Discoveries of the past three centuries have already "thrust us into the future with unbelievable new knowledge."  But believing is not the issue; understanding is too frequently the serious difficulty.  Even the simplest science often has oddly impenetrable barriers to understanding, leaving our myths, folk tales, fiction, even science fiction, almost entirely within a pre-Newtonian world view.

     Discoveries of the past three centuries reveal that the magnitudes of space and time in the universe make galactic space travel - at least as we think of travel - extremely difficult.  Intergalactic space travel is even less likely.  The Star Trek scriptwriter, writing for an audience they expect sees little difference between galactic and intergalactic distances or among million, billion, and trillion, presents a world of familiar earthlike space travel.  On the other hand, the world of Einstein measures distances in years: Our galaxy is 100,000 years across, the nearest star three years away.  But these three years are the travel time for light.  Material objects would need infinite energy of propulsion to obtain such speeds; people size objects are sure to go speeds that are orders of magnitude slower.  Einstein's world is reality, not fiction, and the Enterprise's warp speed is a plot device, not a real device suggested by modem knowledge.

     The consistency of UFO sightings has arisen, not because observers are observing the same phenomenon, but rather because they are observing different phenomenon through the same ancient understandings of the world - with a little influence from the mass media myth.  Interpretations have developed journalistically, not scientifically.  The Town Hall pictures of the 1947 Roswell spacecraft, one of the earliest widely reported UFOS, resembled a paper airplane.  Mass media, however, soon made "flying saucer" synonymous with "UFO."  That myth remains today, its journalistic roots forgotten.

     What UFOlogy delivers is pictures of the world that science left behind three or four centuries ago - a view filled with misconception and myth.  Skeptics, from discussions in the lobby and parking lot after the taping, were in agreement on one point: The program added nothing to the essentially empty bag of current evidence.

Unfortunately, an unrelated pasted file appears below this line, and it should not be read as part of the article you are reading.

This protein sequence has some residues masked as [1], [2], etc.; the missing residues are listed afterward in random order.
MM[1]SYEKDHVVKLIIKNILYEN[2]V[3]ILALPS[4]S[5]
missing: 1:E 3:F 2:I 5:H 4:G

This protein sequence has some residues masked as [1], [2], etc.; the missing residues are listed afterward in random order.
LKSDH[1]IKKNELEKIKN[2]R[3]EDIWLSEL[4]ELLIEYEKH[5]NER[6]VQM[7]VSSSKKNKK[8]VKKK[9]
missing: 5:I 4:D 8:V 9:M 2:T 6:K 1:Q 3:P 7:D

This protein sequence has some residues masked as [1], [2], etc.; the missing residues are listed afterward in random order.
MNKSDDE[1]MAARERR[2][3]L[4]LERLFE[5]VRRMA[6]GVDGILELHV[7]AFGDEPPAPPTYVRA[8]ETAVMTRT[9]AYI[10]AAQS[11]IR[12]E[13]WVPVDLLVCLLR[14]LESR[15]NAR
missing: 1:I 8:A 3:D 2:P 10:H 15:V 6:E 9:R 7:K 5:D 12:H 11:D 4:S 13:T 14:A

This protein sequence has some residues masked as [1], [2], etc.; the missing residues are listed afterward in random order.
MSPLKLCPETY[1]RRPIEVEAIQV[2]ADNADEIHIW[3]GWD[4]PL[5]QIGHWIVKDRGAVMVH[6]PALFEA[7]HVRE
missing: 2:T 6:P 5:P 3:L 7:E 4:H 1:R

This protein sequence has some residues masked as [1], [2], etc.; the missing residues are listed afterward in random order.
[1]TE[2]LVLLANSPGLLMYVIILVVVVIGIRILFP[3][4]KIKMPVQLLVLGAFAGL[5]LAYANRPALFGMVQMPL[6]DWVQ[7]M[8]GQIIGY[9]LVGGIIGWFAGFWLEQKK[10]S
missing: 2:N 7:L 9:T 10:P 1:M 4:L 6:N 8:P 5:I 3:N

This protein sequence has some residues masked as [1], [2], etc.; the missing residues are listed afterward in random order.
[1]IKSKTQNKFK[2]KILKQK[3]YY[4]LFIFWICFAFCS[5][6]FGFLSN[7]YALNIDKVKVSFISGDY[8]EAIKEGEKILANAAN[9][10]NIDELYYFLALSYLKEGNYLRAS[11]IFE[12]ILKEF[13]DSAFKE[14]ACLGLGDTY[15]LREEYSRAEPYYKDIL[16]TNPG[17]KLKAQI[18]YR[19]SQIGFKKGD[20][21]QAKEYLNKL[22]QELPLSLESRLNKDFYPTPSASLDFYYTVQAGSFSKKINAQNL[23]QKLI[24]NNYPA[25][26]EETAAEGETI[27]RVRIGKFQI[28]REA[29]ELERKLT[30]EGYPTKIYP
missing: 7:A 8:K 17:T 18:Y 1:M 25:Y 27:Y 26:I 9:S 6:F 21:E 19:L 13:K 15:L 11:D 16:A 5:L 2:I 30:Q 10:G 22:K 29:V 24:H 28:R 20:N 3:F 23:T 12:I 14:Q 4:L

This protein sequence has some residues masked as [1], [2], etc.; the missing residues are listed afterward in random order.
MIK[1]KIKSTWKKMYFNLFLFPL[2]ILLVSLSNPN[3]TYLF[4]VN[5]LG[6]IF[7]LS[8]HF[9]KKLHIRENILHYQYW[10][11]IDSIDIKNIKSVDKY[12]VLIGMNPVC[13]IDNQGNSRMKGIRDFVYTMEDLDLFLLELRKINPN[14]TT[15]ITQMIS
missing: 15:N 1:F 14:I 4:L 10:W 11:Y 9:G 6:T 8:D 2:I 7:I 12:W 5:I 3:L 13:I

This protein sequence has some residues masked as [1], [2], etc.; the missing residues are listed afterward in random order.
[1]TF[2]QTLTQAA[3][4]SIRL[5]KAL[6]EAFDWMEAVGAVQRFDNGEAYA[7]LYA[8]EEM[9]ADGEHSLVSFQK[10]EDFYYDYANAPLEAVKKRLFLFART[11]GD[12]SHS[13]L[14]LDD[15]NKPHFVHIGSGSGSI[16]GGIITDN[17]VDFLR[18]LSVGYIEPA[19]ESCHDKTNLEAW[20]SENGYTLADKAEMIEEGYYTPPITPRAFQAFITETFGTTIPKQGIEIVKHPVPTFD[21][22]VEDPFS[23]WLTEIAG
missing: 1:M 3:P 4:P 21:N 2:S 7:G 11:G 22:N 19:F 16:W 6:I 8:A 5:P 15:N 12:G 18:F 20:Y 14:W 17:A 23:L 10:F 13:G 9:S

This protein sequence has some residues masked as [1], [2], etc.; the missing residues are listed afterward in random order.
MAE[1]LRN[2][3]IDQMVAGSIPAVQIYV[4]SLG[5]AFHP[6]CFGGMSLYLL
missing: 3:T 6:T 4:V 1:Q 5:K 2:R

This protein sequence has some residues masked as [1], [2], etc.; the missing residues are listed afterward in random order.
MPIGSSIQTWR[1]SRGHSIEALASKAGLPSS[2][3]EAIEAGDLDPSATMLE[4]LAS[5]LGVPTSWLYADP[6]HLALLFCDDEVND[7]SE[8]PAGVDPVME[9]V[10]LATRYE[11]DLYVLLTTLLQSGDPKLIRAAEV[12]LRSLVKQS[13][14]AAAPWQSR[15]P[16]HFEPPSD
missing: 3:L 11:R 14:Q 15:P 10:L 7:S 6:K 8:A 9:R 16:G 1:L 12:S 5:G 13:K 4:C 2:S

Carl Sagan, in a taped segment, said of extraterrestrial visits, " My mind is open, but the thing is, the evidence is weak."

     Tom Hanna, Town Hall participant from NASA said, "We need somebody to walk up and say, 'Hi, I'm an alien from next door ... Take a look at my rocket.' so we have something solid to hold on to.  The scientific community won't go for it without it."

     Science has already "thrust us into the future" with no help from extraterrestrials.  And while extraterrestrials might thrust us still further, if they do, the rules of the game discovered by science will still be followed: Logic, avoidance of self-deception, mathematics, and all that powerful but somewhat esoteric, scientific knowledge, already being used today, will still be required.

A checklist for confirming visits from high-tech extraterrestrials:

     1) Did we get anything from the visit we couldn’t have gotten without contact with a differently evolved intelligence?
     2) Did we learn about any unknown, verifiable phenomena?
     3) Did we learn a proof of any mathematical conjecture we had been struggling unsuccessfully to prove?
     4) Did we obtain or learn about any new kind of useful devices, substances, or techniques previously unknown to man?
     5) Did we acquire biological specimens, such as chemicals, enzymes, hairs, scales, tissues or organs, which, using 20th century technologies, can shown not to have evolved on Earth?
     6) Have we seen anything in our world we’ve never seen before – and is it useful:  Does it it help us select from possible alternatives to significantly improve outcomes to our advantage?
     7) Do we think useful, new thoughts?
     8) Did we acquire any of the above things which an encounter should have easily made available to us?

     Or, did we acquire nothing?